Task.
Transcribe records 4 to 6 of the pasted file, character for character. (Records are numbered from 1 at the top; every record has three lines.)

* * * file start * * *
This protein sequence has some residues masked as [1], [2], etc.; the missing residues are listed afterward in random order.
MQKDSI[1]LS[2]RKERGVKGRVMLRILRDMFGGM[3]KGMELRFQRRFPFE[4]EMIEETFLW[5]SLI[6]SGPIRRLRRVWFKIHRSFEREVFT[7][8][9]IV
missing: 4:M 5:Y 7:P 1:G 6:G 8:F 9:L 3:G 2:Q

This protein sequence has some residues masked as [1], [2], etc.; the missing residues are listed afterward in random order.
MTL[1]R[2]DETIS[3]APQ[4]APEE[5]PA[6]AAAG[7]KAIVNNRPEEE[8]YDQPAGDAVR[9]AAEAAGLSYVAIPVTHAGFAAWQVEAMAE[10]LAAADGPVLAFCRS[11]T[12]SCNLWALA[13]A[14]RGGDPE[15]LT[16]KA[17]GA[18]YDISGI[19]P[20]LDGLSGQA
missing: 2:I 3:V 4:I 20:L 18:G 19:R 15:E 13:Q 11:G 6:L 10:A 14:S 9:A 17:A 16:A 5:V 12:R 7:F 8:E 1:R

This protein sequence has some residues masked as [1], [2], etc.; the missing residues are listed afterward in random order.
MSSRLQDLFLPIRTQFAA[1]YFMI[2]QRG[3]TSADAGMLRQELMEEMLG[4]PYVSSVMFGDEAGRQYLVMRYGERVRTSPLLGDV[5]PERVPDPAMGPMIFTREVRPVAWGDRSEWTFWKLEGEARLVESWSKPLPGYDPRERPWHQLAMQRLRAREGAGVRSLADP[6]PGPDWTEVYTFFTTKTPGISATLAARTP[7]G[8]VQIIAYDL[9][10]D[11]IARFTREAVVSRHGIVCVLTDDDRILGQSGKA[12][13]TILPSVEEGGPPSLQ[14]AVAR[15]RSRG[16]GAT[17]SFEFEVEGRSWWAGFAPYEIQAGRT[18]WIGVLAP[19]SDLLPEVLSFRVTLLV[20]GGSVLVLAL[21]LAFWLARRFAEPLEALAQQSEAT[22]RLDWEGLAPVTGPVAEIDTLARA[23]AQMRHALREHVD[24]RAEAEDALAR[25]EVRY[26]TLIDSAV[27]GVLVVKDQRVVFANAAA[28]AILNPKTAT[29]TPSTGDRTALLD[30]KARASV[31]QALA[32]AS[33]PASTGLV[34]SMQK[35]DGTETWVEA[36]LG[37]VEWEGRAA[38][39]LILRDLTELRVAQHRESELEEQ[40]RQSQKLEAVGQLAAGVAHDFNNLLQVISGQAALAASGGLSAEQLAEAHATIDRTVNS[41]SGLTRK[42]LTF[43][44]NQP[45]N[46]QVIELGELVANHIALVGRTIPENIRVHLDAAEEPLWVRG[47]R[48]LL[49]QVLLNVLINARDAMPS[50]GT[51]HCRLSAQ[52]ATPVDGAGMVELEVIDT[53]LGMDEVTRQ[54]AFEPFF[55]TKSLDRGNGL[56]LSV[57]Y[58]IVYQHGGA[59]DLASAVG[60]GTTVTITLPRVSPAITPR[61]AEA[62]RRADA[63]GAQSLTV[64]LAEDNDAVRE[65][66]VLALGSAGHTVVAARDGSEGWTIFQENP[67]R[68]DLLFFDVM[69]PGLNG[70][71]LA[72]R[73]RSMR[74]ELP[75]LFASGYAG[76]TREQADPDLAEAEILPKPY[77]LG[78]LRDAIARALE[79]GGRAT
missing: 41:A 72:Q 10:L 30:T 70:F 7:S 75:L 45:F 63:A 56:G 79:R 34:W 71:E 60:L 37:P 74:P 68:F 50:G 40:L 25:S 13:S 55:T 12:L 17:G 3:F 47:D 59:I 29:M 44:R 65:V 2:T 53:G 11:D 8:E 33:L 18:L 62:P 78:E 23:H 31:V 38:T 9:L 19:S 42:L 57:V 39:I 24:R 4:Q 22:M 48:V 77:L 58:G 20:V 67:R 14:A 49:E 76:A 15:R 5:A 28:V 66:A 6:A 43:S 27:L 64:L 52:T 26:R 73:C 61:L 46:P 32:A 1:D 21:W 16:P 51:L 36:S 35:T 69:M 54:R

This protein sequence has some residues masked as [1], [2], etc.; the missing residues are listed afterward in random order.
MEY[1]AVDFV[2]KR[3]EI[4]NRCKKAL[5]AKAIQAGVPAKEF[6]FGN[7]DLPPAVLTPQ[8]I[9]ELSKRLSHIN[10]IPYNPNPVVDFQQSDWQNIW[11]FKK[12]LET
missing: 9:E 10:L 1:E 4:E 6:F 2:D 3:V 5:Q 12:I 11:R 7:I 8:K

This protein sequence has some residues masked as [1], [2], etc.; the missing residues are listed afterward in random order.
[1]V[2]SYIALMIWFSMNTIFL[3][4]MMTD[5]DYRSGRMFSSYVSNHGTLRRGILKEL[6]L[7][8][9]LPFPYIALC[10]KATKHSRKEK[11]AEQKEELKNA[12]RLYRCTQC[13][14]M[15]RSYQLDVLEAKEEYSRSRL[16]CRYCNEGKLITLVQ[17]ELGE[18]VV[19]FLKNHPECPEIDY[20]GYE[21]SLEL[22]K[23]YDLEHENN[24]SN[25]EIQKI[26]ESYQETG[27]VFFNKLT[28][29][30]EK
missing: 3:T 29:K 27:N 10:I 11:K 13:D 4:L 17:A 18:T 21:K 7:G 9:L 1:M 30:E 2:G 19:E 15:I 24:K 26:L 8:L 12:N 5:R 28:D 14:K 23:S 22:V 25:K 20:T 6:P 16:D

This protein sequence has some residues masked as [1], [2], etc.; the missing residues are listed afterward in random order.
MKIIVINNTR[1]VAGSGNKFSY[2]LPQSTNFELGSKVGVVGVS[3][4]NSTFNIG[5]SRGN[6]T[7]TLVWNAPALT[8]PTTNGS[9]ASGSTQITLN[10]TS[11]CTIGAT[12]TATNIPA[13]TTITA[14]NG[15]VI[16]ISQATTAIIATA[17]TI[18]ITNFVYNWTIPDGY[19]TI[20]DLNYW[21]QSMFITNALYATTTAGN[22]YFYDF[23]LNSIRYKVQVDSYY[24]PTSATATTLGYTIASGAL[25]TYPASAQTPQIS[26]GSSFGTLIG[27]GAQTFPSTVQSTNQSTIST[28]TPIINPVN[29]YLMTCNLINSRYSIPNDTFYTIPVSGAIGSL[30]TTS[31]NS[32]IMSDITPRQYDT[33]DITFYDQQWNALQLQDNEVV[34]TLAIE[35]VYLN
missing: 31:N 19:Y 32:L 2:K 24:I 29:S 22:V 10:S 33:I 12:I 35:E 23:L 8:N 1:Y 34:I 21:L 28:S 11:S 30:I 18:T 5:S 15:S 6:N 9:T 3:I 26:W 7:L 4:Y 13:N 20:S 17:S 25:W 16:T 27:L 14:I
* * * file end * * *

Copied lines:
This protein sequence has some residues masked as [1], [2], etc.; the missing residues are listed afterward in random order.
MEY[1]AVDFV[2]KR[3]EI[4]NRCKKAL[5]AKAIQAGVPAKEF[6]FGN[7]DLPPAVLTPQ[8]I[9]ELSKRLSHIN[10]IPYNPNPVVDFQQSDWQNIW[11]FKK[12]LET
missing: 9:E 10:L 1:E 4:E 6:F 2:D 3:V 5:Q 12:I 11:R 7:I 8:K

This protein sequence has some residues masked as [1], [2], etc.; the missing residues are listed afterward in random order.
[1]V[2]SYIALMIWFSMNTIFL[3][4]MMTD[5]DYRSGRMFSSYVSNHGTLRRGILKEL[6]L[7][8][9]LPFPYIALC[10]KATKHSRKEK[11]AEQKEELKNA[12]RLYRCTQC[13][14]M[15]RSYQLDVLEAKEEYSRSRL[16]CRYCNEGKLITLVQ[17]ELGE[18]VV[19]FLKNHPECPEIDY[20]GYE[21]SLEL[22]K[23]YDLEHENN[24]SN[25]EIQKI[26]ESYQETG[27]VFFNKLT[28][29][30]EK
missing: 3:T 29:K 27:N 10:I 11:K 13:D 4:L 17:A 18:T 21:K 7:G 9:L 1:M 30:E 2:G 19:E 15:I 24:K 26:L 8:L 12:N 5:R 28:D 14:K 23:S 22:V 25:K 20:T 6:P 16:D

This protein sequence has some residues masked as [1], [2], etc.; the missing residues are listed afterward in random order.
MKIIVINNTR[1]VAGSGNKFSY[2]LPQSTNFELGSKVGVVGVS[3][4]NSTFNIG[5]SRGN[6]T[7]TLVWNAPALT[8]PTTNGS[9]ASGSTQITLN[10]TS[11]CTIGAT[12]TATNIPA[13]TTITA[14]NG[15]VI[16]ISQATTAIIATA[17]TI[18]ITNFVYNWTIPDGY[19]TI[20]DLNYW[21]QSMFITNALYATTTAGN[22]YFYDF[23]LNSIRYKVQVDSYY[24]PTSATATTLGYTIASGAL[25]TYPASAQTPQIS[26]GSSFGTLIG[27]GAQTFPSTVQSTNQSTIST[28]TPIINPVN[29]YLMTCNLINSRYSIPNDTFYTIPVSGAIGSL[30]TTS[31]NS[32]IMSDITPRQYDT[33]DITFYDQQWNALQLQDNEVV[34]TLAIE[35]VYLN
missing: 31:N 19:Y 32:L 2:K 24:I 29:S 22:V 10:S 33:I 12:I 35:E 23:L 8:N 1:Y 34:I 21:L 28:S 11:S 30:I 18:T 5:S 15:S 6:N 9:T 3:I 26:W 7:L 4:Y 13:N 20:S 17:S 25:W 16:T 27:L 14:I